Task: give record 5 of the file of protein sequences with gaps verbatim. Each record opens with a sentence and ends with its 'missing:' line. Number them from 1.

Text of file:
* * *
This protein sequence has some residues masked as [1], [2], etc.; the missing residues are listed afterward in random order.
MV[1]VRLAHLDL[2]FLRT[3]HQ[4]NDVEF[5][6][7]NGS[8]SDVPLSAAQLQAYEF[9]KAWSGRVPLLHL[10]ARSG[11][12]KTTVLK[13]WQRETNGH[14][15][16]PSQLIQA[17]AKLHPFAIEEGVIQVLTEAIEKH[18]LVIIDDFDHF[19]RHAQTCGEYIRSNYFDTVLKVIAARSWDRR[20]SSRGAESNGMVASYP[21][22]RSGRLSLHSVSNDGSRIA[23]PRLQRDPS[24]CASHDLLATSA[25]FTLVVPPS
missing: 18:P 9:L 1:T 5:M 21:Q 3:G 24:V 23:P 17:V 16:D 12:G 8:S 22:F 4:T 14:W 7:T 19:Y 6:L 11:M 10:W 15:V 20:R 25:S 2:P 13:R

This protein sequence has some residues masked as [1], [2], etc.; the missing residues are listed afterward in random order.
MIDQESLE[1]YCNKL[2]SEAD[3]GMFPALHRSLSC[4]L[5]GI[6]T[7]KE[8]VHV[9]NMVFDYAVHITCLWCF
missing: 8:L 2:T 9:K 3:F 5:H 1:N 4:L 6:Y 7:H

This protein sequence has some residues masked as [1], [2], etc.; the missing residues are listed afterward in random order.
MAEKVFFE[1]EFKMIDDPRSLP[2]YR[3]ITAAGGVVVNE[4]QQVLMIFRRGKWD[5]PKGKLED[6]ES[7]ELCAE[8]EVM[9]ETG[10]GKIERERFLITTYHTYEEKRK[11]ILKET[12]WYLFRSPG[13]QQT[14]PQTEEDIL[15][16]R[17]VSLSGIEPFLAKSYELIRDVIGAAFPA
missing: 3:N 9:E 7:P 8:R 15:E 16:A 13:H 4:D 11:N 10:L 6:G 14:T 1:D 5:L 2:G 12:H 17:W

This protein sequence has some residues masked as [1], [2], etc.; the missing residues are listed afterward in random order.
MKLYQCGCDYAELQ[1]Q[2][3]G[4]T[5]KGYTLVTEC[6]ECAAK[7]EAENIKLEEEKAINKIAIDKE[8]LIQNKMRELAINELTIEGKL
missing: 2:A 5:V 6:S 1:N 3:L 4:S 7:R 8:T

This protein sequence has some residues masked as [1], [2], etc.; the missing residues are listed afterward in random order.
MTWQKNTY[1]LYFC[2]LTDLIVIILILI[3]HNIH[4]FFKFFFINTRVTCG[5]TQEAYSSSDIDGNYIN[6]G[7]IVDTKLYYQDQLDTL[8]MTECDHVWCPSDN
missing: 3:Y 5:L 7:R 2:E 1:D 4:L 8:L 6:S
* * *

This protein sequence has some residues masked as [1], [2], etc.; the missing residues are listed afterward in random order.
MTWQKNTY[1]LYFC[2]LTDLIVIILILI[3]HNIH[4]FFKFFFINTRVTCG[5]TQEAYSSSDIDGNYIN[6]G[7]IVDTKLYYQDQLDTL[8]MTECDHVWCPSDN
missing: 3:Y 5:L 7:R 2:E 1:D 4:L 8:L 6:S